April 2002

From Mayo Clinic

Mayo Clinic researchers find significant renal artery stenosis among hypertensive patients

ROCHESTER, MINN. -- Mayo Clinic researchers have found that a screening X-ray of the aorta among patients with hypertension undergoing coronary angiography is safe and identifies a significant prevalence of incidental renal artery disease.

In their study published in the April issue of Mayo Clinic Proceedings, researchers found a significant prevalence (19 percent) of renal artery narrowing among hypertensive patients undergoing coronary catheterization. They suggest that abdominal aortography should be considered in these patients to better define their risk of cardiovascular complications.

Charanjit S. Rihal, M.D., a Mayo Clinic cardiologist and principal author of the study, said the results are the first step in the research. Determining the best treatment for the artery blockages is the next step.

"We recommend considering screening abdominal aortography in hypertensive patients undergoing diagnostic coronary angiography to better define cardiovascular risk for the individual patient. Patients with renal artery stenosis deserve close follow up with attention to their blood pressure and kidney function. As of yet we do not recommend routine angioplasty," Dr. Rihal said.

Systemic hypertension is the most commonly recorded cardiovascular abnormality that affects more than 65 million people in the United States, including more than 50 percent of patients older than age 60 years.

In the study of 297 patients, 53 percent of the patients had normal renal arteries. They found 28 percent had stenoses less than 50 percent, while 19.2 percent had stenoses of 50 percent or more. Patients with renal artery stenosis were more likely to have had a previous coronary intervention.

Other authors contributing to the study were Stephen C. Textor, M.D., Jerome F. Breen, M.D., Michael McKusick, M.D., Diane E. Grill, M.S., David R. Holmes, M.D., all of Mayo Clinic, and John W. Hallett, M.D., who is now with the Eastern Maine Medical Center.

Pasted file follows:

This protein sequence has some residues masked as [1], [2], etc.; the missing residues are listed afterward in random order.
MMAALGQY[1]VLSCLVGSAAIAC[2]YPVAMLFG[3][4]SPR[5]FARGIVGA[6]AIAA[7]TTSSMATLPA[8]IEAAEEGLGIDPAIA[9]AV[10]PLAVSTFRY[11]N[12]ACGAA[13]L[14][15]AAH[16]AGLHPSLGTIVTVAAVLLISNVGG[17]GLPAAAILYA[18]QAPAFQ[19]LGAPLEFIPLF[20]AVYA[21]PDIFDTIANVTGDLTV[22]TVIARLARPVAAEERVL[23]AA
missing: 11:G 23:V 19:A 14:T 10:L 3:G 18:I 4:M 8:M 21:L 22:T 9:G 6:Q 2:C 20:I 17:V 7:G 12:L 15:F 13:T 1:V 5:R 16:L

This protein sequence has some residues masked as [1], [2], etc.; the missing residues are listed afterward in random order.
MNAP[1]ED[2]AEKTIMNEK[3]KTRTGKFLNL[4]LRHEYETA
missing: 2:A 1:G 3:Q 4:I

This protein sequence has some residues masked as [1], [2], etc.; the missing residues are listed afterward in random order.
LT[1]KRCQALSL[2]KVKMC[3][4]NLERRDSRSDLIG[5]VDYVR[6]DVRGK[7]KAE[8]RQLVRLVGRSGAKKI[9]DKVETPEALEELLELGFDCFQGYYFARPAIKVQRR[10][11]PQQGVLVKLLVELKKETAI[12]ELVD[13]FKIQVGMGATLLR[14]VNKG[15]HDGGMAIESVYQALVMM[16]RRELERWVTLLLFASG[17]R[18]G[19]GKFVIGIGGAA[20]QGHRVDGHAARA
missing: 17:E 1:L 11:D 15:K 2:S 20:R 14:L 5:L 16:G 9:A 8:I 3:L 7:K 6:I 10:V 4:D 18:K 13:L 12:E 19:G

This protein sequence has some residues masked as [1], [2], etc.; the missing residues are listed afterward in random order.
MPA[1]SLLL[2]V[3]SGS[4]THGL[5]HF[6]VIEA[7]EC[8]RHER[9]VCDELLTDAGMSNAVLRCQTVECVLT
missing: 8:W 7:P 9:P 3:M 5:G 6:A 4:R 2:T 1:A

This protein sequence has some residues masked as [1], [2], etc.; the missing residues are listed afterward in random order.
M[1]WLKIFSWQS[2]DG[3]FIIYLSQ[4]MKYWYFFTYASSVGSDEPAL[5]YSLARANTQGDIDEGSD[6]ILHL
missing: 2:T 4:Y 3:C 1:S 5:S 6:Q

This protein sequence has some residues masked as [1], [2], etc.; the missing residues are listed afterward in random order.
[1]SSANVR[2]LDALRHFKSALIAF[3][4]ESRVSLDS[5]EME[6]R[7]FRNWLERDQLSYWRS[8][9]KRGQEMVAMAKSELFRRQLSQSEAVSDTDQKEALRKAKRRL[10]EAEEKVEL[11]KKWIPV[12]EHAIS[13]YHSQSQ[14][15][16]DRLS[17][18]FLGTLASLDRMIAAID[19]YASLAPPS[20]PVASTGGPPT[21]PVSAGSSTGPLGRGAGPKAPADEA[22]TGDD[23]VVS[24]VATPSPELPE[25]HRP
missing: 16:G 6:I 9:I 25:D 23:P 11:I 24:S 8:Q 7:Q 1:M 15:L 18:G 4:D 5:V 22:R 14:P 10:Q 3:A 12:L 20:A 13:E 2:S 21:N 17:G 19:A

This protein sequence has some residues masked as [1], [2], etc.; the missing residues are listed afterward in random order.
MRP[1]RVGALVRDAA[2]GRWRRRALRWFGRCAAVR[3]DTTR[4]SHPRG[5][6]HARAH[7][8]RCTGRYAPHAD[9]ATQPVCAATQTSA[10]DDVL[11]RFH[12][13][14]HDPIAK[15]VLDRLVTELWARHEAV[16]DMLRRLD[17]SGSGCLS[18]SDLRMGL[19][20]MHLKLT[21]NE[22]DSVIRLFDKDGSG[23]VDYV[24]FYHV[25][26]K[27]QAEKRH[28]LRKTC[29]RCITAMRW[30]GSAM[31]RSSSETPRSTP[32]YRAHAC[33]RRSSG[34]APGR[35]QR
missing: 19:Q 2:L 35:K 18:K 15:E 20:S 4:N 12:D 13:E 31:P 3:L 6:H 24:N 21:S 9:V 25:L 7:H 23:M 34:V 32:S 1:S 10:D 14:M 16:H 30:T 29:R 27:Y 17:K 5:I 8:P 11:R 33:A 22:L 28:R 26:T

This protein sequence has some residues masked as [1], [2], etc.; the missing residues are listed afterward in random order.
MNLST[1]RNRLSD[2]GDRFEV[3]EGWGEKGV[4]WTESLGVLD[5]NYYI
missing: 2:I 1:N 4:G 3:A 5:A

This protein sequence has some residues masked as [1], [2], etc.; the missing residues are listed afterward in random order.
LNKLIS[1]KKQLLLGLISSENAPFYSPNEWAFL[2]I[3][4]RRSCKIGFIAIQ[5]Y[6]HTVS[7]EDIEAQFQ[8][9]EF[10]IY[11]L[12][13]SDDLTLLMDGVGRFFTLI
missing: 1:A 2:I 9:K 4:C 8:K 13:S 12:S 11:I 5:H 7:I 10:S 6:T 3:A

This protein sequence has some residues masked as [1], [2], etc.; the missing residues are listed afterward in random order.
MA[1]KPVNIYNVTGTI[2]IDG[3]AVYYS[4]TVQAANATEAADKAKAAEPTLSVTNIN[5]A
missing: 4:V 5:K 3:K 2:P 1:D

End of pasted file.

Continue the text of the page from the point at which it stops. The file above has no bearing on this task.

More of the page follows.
R. Eugene Zierler, M.D., of the Department of Surgery at the University of Washington School of Medicine, writes in the Mayo Clinic Proceedings editorial that the main value of this study is the data provided on the prevalence and severity of renal artery disease in this selected patient population. Dr. Zierler concurs with the researchers that further study is needed.

"The recommendation that screening renal arteriography be considered in patients undergoing coronary angiography may be difficult to justify based on strict clinical or epidemiologic grounds," says Dr. Zierler.

Mayo Clinic Proceedings is a peer-reviewed and indexed general internal medicine journal, published for 75 years by Mayo Foundation, with a circulation of 130,000 nationally and internationally.

VIDEO ALERT: Video, including b-roll and sound bites from the subject expert, will be fed at 10:30 a.m. CDT on Monday, April 8. See the end of this release for details. Video and sound bites are also available at www.mayo.edu/news.

TECHNICAL INFORMATION

Monday, April 8, 2002
Renal Artery Stenosis Satellite Feed

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